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[mythsoc] Disconnections? (was Readings and re-readings)

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  • dianejoy@earthlink.net
    Maybe there is a Middle States disconnect. There s always Chicago. :) I wonder if the middles of countries tend to be more conservative than the coasts,
    Message 1 of 3 , Nov 29, 2004
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      Maybe there is a Middle States "disconnect." There's always Chicago. :)

      I wonder if the middles of countries tend to be more conservative than the
      coasts, since coastal folk have more foreigners and trade, hence they get
      exposed to different kinds of "culture?" So who's more "connected?" (It's a
      model I've used for designing my own fantasy lands.)

      Tolkien had his Shire hobbits think the hobbits of Bree were "weird," while
      the Breelanders thought the same of the Shire hobbits. ---djb

      Original Message:
      -----------------
      From: alexeik@...
      Date: Wed, 24 Nov 2004 13:33:41 EST
      To: mythsoc@yahoogroups.com
      Subject: Re: Re: Re: [mythsoc] Readings and re-readings




      In a message dated 11/24/4 2:52:13 PM, Diane wrote:

      <<No offense meant. There's also a West Coast disconnect, but it has a

      different flavor. ---djb

      >>

      And to be fair, there's a Middle States disconnect. ;-)
      Alexei



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    • Berni Phillips
      From: dianejoy@earthlink.net ... I repeat, connected to what? This is too vague (as well as being off-topic). Berni
      Message 2 of 3 , Nov 29, 2004
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        From: "dianejoy@..." <dianejoy@...>

        >I wonder if the middles of countries tend to be more conservative than the
        >coasts, since coastal folk have more foreigners and trade, hence they get
        >exposed to different kinds of "culture?" So who's more "connected?"

        I repeat, connected to what? This is too vague (as well as being off-topic).

        Berni
      • alexeik@aol.com
        In a message dated 11/29/4 2:07:07 PM, Diane Joy wrote:
        Message 3 of 3 , Dec 1, 2004
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          In a message dated 11/29/4 2:07:07 PM, Diane Joy wrote:

          <<I wonder if the middles of countries tend to be more conservative than the

          coasts, since coastal folk have more foreigners and trade, hence they get

          exposed to different kinds of "culture?" So who's more "connected?" (It's a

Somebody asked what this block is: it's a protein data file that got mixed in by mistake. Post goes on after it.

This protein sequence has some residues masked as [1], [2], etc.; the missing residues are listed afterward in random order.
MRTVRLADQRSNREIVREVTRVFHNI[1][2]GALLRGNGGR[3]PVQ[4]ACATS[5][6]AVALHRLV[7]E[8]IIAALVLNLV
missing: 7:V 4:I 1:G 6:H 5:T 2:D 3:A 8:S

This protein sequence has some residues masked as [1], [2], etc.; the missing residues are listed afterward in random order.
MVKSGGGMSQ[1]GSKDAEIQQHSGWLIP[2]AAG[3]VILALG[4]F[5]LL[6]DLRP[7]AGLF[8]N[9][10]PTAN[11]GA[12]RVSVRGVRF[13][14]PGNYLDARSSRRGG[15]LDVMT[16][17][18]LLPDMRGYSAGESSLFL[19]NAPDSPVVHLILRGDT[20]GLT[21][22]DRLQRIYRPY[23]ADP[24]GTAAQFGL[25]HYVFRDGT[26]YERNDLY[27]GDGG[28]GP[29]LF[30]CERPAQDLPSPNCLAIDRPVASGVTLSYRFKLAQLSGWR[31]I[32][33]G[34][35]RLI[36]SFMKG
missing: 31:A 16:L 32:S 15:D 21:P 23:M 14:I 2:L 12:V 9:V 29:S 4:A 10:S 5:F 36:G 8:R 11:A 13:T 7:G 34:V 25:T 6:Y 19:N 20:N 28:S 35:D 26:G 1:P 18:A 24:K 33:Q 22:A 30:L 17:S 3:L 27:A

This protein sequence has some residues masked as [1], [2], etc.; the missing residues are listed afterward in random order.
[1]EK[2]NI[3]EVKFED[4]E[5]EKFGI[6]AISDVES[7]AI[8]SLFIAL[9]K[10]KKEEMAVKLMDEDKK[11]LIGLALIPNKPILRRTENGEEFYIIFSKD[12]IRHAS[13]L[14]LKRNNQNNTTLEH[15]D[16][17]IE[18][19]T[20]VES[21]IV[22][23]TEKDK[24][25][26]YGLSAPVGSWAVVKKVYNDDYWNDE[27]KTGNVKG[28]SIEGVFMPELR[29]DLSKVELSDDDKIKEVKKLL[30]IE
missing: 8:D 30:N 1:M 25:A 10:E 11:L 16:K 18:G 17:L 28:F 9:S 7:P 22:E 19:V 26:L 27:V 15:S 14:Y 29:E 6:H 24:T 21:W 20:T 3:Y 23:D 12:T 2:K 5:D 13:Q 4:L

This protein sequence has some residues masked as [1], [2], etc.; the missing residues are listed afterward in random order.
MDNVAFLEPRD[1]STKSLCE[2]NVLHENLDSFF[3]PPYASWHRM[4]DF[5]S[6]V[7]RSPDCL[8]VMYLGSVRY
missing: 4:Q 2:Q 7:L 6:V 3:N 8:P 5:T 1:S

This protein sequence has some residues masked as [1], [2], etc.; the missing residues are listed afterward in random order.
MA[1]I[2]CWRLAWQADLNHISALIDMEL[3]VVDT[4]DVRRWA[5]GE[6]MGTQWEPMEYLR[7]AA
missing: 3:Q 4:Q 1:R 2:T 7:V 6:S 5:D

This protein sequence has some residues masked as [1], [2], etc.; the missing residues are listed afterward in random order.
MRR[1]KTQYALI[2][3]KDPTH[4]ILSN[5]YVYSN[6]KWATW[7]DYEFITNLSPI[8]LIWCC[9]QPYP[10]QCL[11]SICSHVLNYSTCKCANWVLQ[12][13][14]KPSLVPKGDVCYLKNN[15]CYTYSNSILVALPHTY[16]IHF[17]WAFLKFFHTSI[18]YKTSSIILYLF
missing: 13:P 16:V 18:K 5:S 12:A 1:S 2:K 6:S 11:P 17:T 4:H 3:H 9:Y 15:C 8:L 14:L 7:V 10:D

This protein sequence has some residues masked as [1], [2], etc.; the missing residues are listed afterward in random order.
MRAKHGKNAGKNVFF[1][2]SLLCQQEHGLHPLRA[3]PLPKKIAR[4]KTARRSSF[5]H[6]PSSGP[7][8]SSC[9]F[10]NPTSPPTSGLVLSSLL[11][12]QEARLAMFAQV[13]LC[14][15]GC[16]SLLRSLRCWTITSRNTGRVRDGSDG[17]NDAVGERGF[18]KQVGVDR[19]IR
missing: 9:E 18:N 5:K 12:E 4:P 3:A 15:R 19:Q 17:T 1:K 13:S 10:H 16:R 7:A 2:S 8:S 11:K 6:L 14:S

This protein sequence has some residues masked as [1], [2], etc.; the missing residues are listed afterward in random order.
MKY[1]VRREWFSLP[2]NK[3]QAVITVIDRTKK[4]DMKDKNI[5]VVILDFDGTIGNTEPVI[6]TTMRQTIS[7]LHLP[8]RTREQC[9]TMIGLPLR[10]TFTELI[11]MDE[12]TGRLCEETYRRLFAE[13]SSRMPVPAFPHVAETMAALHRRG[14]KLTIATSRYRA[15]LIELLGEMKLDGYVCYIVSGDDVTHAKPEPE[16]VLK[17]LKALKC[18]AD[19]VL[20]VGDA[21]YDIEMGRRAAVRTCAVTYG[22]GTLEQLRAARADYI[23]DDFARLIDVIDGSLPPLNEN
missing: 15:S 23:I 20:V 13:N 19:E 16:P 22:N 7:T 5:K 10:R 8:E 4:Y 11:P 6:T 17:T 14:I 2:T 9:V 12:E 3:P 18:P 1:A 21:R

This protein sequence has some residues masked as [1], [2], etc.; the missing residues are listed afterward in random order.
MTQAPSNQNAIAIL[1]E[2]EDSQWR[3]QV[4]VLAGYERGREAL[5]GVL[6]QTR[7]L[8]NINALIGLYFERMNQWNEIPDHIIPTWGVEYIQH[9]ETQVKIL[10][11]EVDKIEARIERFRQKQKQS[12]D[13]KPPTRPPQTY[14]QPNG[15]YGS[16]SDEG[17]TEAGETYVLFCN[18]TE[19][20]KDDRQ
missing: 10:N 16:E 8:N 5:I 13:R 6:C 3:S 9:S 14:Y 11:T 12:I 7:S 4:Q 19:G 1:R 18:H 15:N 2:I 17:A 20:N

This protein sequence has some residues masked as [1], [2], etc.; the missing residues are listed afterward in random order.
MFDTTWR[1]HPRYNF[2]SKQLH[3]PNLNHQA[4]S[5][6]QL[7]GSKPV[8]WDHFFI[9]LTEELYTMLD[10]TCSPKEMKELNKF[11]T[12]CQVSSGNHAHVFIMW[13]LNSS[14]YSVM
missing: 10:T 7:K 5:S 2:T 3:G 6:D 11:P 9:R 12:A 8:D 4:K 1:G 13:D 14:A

model I've used for designing my own fantasy lands.)

          >>

          Actually, the model that most anthropologists and cultural historians refer
          to nowadays has it as "innovative centre vs. conservative periphery". The
          centres are where social and economic power is concentrated, they attract talent
          and creativity, and they tend to process new cultural information at a more
          rapid rate. The farther any area is from such a centre, the longer it will take
          for such developments to reach it, and in some cases they may never reach it at
          all. At times the discrepancy cany be so great that the culture of the centre
          and the culture of the periphery may be perceived as different cultures, even
          though the latter is really an early version of the former. A lot of what gets
          called "Celtic music", for instance, falls into this category: it's really
          the kind of music that was current everywhere in Europe before the Industrial
          Revolution, but survived only in remote peripheral regions, many of them with
          Celtic populations.
          Of course, "centres" defined this way don't have to be in the real
          geographical centre of a culture area. In the US, more trade opportunities related to
          coastal or border regions led to greater urbanisation of those regions, and
          so tended to concentrate social and economic power there, making them the
          "centre" even though they were geographically on the periphery.
          I don't see that there's a marked tendency for geographical centres to be
          more conservative. If anything, the opposite holds. Look at the survival of
          Indo-European tradition: we see the richest and most ancient survivals at the
          two opposite extremes of the Indo-European world: among the Celts and in India.
          Alexei
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